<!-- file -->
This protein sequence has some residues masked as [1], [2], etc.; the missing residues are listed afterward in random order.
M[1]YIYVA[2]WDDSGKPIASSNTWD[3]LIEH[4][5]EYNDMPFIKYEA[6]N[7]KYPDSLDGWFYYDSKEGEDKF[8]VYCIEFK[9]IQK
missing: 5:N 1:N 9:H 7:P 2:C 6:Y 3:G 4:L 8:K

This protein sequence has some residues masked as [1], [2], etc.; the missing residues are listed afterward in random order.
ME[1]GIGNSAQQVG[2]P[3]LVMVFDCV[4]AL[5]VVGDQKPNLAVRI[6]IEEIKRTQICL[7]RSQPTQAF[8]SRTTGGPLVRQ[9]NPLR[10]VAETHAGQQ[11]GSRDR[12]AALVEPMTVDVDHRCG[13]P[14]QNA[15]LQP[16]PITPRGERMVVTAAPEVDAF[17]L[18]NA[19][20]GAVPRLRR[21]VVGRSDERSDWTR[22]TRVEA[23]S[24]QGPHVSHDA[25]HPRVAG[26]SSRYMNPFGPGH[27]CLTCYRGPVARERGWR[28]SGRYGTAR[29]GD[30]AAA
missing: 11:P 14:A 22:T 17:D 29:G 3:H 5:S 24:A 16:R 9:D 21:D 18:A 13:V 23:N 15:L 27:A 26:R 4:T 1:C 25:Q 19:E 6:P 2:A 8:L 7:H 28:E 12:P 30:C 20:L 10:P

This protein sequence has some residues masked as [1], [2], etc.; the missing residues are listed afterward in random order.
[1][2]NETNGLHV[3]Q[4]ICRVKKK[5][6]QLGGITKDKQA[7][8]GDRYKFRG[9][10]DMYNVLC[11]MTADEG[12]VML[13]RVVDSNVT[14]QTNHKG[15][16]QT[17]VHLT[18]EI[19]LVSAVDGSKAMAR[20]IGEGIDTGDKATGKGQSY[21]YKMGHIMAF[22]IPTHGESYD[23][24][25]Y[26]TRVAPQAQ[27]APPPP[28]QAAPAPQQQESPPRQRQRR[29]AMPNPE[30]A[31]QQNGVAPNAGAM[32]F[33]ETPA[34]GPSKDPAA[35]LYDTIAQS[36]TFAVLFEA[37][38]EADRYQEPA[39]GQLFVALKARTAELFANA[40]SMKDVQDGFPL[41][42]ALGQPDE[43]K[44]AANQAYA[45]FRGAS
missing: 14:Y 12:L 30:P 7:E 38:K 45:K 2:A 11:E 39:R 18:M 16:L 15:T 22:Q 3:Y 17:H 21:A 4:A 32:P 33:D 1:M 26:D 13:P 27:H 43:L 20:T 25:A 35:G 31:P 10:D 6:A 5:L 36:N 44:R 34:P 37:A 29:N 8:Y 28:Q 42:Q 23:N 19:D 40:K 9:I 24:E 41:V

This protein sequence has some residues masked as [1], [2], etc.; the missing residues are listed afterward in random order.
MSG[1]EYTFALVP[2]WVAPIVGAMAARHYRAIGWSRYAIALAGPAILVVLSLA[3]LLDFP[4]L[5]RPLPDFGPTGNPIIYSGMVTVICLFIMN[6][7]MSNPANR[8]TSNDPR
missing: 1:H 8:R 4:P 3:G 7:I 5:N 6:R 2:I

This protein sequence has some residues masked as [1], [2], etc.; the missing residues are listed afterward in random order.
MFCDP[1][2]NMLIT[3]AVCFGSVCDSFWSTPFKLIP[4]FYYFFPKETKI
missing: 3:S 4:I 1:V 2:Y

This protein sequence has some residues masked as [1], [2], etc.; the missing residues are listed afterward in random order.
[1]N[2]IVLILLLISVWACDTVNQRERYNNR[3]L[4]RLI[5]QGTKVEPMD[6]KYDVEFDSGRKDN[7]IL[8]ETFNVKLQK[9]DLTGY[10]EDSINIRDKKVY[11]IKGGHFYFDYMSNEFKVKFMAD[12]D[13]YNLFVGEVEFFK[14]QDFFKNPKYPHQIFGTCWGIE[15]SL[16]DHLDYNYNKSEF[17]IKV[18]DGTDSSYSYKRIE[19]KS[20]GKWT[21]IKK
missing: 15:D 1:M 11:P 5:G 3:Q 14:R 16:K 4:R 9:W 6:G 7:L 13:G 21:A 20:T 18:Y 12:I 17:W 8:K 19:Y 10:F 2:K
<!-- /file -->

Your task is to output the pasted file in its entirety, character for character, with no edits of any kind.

This protein sequence has some residues masked as [1], [2], etc.; the missing residues are listed afterward in random order.
M[1]YIYVA[2]WDDSGKPIASSNTWD[3]LIEH[4][5]EYNDMPFIKYEA[6]N[7]KYPDSLDGWFYYDSKEGEDKF[8]VYCIEFK[9]IQK
missing: 5:N 1:N 9:H 7:P 2:C 6:Y 3:G 4:L 8:K

This protein sequence has some residues masked as [1], [2], etc.; the missing residues are listed afterward in random order.
ME[1]GIGNSAQQVG[2]P[3]LVMVFDCV[4]AL[5]VVGDQKPNLAVRI[6]IEEIKRTQICL[7]RSQPTQAF[8]SRTTGGPLVRQ[9]NPLR[10]VAETHAGQQ[11]GSRDR[12]AALVEPMTVDVDHRCG[13]P[14]QNA[15]LQP[16]PITPRGERMVVTAAPEVDAF[17]L[18]NA[19][20]GAVPRLRR[21]VVGRSDERSDWTR[22]TRVEA[23]S[24]QGPHVSHDA[25]HPRVAG[26]SSRYMNPFGPGH[27]CLTCYRGPVARERGWR[28]SGRYGTAR[29]GD[30]AAA
missing: 11:P 14:A 22:T 17:D 29:G 3:H 5:S 24:A 16:R 9:D 21:D 18:A 13:V 23:N 15:L 27:A 26:R 4:T 1:C 25:Q 19:E 6:P 2:A 8:L 7:H 28:E 12:P 30:C 20:L 10:P

This protein sequence has some residues masked as [1], [2], etc.; the missing residues are listed afterward in random order.
[1][2]NETNGLHV[3]Q[4]ICRVKKK[5][6]QLGGITKDKQA[7][8]GDRYKFRG[9][10]DMYNVLC[11]MTADEG[12]VML[13]RVVDSNVT[14]QTNHKG[15][16]QT[17]VHLT[18]EI[19]LVSAVDGSKAMAR[20]IGEGIDTGDKATGKGQSY[21]YKMGHIMAF[22]IPTHGESYD[23][24][25]Y[26]TRVAPQAQ[27]APPPP[28]QAAPAPQQQESPPRQRQRR[29]AMPNPE[30]A[31]QQNGVAPNAGAM[32]F[33]ETPA[34]GPSKDPAA[35]LYDTIAQS[36]TFAVLFEA[37][38]EADRYQEPA[39]GQLFVALKARTAELFANA[40]SMKDVQDGFPL[41][42]ALGQPDE[43]K[44]AANQAYA[45]FRGAS
missing: 14:Y 12:L 30:P 7:E 38:K 45:K 2:A 11:E 39:R 18:M 16:L 15:T 22:Q 3:Y 17:H 21:A 4:A 32:P 33:D 1:M 26:D 13:P 27:H 43:L 20:T 25:A 35:G 31:P 10:D 6:A 5:L 36:N 44:R 34:P 37:A 29:N 8:Y 28:Q 42:Q 23:N 19:D 40:K 9:I 24:E 41:V

This protein sequence has some residues masked as [1], [2], etc.; the missing residues are listed afterward in random order.
MSG[1]EYTFALVP[2]WVAPIVGAMAARHYRAIGWSRYAIALAGPAILVVLSLA[3]LLDFP[4]L[5]RPLPDFGPTGNPIIYSGMVTVICLFIMN[6][7]MSNPANR[8]TSNDPR
missing: 1:H 8:R 4:P 3:G 7:I 5:N 6:R 2:I

This protein sequence has some residues masked as [1], [2], etc.; the missing residues are listed afterward in random order.
MFCDP[1][2]NMLIT[3]AVCFGSVCDSFWSTPFKLIP[4]FYYFFPKETKI
missing: 3:S 4:I 1:V 2:Y

This protein sequence has some residues masked as [1], [2], etc.; the missing residues are listed afterward in random order.
[1]N[2]IVLILLLISVWACDTVNQRERYNNR[3]L[4]RLI[5]QGTKVEPMD[6]KYDVEFDSGRKDN[7]IL[8]ETFNVKLQK[9]DLTGY[10]EDSINIRDKKVY[11]IKGGHFYFDYMSNEFKVKFMAD[12]D[13]YNLFVGEVEFFK[14]QDFFKNPKYPHQIFGTCWGIE[15]SL[16]DHLDYNYNKSEF[17]IKV[18]DGTDSSYSYKRIE[19]KS[20]GKWT[21]IKK
missing: 15:D 1:M 11:P 5:G 3:Q 14:R 16:K 4:R 9:W 6:G 7:L 13:G 21:A 20:T 18:Y 12:I 17:W 8:K 19:Y 10:F 2:K